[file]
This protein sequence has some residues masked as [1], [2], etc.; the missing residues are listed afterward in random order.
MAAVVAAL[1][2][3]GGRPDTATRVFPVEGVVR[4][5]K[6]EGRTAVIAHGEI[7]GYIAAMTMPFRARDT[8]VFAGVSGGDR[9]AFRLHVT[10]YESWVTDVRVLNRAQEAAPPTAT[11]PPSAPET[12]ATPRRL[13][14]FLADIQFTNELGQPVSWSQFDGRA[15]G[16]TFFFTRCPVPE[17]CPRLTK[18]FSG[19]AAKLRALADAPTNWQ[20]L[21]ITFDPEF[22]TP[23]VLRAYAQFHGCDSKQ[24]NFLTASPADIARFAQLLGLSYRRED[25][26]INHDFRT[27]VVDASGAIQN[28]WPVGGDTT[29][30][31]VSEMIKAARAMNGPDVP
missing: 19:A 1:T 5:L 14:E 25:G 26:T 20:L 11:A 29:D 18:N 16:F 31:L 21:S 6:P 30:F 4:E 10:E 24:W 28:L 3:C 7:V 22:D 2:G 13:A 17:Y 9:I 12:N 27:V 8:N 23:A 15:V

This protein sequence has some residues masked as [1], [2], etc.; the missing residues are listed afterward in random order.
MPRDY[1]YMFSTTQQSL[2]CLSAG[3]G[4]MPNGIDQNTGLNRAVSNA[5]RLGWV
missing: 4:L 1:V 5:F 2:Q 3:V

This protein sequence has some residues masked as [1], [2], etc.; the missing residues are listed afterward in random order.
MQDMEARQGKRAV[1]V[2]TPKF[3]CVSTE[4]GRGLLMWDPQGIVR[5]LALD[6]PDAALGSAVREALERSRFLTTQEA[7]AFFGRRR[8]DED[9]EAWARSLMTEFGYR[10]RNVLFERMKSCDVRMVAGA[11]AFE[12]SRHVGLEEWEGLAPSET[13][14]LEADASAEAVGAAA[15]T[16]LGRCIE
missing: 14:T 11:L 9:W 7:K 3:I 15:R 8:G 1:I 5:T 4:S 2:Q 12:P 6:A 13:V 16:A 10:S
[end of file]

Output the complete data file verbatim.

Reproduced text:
This protein sequence has some residues masked as [1], [2], etc.; the missing residues are listed afterward in random order.
MAAVVAAL[1][2][3]GGRPDTATRVFPVEGVVR[4][5]K[6]EGRTAVIAHGEI[7]GYIAAMTMPFRARDT[8]VFAGVSGGDR[9]AFRLHVT[10]YESWVTDVRVLNRAQEAAPPTAT[11]PPSAPET[12]ATPRRL[13][14]FLADIQFTNELGQPVSWSQFDGRA[15]G[16]TFFFTRCPVPE[17]CPRLTK[18]FSG[19]AAKLRALADAPTNWQ[20]L[21]ITFDPEF[22]TP[23]VLRAYAQFHGCDSKQ[24]NFLTASPADIARFAQLLGLSYRRED[25][26]INHDFRT[27]VVDASGAIQN[28]WPVGGDTT[29][30][31]VSEMIKAARAMNGPDVP
missing: 19:A 1:T 5:L 14:E 25:G 26:T 20:L 11:A 29:D 18:N 16:F 31:L 21:S 6:P 30:F 4:E 10:E 24:W 28:L 3:C 7:V 22:D 2:G 13:A 17:Y 9:I 12:N 27:V 8:N 23:A 15:V

This protein sequence has some residues masked as [1], [2], etc.; the missing residues are listed afterward in random order.
MPRDY[1]YMFSTTQQSL[2]CLSAG[3]G[4]MPNGIDQNTGLNRAVSNA[5]RLGWV
missing: 4:L 1:V 5:F 2:Q 3:V

This protein sequence has some residues masked as [1], [2], etc.; the missing residues are listed afterward in random order.
MQDMEARQGKRAV[1]V[2]TPKF[3]CVSTE[4]GRGLLMWDPQGIVR[5]LALD[6]PDAALGSAVREALERSRFLTTQEA[7]AFFGRRR[8]DED[9]EAWARSLMTEFGYR[10]RNVLFERMKSCDVRMVAGA[11]AFE[12]SRHVGLEEWEGLAPSET[13][14]LEADASAEAVGAAA[15]T[16]LGRCIE
missing: 14:T 11:L 9:W 7:K 3:I 15:R 8:G 1:I 5:T 4:S 2:Q 12:P 6:A 13:V 16:A 10:S